Climate changes unevenly from place to place: in Russia, for example, it does so twice as fast as in the South. Permafrost degradation is just one of many consequences of climate change. As a result, the infrastructure of Northern cities is in danger, with 10% of residential buildings in Norilsk, an industrial city in Russia, being at risk of collapse because their foundation is deteriorating due to soil thaw.
Yekaikin believes that humans are a real threat to life on Earth. Worse still, time is running out on climate change. In his lecture, Alexey will speak about human impact on the environment, explain what the climate was like a million years ago and what ice cores have to do with it, and why humans are responsible for the climate change we see today.
Alexey Yekaikin is a glaciologist, polar expert, and chief researcher at the Laboratory of Climate Change and the Environment of the Arctic and Antarctic Research Institute (AARI). He has been part of 15 Russian Antarctic expeditions since 1998 and explored the subglacial Lake Vostok and glaciers of Greenland, Svalbard, the Caucasus, and Altai. Yekaikin is now working on an academic project that involves looking for the oldest ice on Earth. He is also studying how Antarctica's climate has changed over the past 2,000 years.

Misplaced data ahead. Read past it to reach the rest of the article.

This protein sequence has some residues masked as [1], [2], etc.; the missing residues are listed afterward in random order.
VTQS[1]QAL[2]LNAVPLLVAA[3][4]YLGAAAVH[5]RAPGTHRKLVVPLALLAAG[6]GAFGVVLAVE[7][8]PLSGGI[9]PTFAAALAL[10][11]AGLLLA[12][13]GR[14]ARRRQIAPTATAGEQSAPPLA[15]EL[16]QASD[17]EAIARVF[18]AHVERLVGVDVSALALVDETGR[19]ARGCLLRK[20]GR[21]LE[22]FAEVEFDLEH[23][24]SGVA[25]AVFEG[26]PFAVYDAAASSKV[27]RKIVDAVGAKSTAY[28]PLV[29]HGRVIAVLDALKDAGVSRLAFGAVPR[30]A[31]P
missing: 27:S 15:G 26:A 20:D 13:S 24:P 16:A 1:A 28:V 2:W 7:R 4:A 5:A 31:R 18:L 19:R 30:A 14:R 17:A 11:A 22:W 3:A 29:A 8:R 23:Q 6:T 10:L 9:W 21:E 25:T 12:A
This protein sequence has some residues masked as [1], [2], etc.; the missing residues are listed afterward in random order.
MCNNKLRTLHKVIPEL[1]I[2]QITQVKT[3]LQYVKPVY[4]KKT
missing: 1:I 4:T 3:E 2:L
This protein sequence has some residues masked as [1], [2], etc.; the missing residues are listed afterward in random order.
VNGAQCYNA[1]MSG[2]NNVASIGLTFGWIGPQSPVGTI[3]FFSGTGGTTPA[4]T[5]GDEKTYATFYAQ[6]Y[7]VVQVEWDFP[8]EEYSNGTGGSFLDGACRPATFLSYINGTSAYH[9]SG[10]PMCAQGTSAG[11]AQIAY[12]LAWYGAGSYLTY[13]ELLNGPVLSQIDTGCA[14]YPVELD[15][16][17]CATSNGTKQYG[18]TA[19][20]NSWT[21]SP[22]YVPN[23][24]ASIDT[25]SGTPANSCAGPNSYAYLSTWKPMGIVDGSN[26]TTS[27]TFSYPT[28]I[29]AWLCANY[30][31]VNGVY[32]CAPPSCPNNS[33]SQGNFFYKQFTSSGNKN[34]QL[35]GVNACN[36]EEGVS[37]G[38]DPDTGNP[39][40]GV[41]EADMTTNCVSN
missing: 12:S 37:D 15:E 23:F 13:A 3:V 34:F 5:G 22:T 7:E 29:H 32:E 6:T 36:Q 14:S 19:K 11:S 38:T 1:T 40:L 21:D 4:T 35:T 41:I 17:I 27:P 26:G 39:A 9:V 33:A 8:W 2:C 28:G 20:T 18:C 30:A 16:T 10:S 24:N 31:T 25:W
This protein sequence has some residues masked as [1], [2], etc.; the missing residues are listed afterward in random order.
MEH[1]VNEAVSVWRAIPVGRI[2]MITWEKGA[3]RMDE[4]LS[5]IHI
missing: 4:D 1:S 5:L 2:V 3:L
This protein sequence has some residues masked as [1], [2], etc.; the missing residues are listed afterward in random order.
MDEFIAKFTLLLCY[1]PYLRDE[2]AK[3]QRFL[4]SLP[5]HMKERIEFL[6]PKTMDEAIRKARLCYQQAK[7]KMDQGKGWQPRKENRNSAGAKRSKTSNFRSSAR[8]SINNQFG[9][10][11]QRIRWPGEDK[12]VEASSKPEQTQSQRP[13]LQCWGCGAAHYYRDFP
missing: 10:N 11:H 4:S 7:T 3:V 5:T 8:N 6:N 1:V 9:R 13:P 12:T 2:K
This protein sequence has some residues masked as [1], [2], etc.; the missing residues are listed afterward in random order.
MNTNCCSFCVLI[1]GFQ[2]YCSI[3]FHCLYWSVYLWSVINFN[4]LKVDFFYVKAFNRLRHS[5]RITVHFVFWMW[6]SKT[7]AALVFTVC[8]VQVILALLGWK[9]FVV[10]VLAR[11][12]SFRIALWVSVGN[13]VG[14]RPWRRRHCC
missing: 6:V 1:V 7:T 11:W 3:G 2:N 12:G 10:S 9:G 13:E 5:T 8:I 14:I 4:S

The lecture will be held in Russian, with simultaneous interpretation into English. Receivers will be issued in exchange for an ID.
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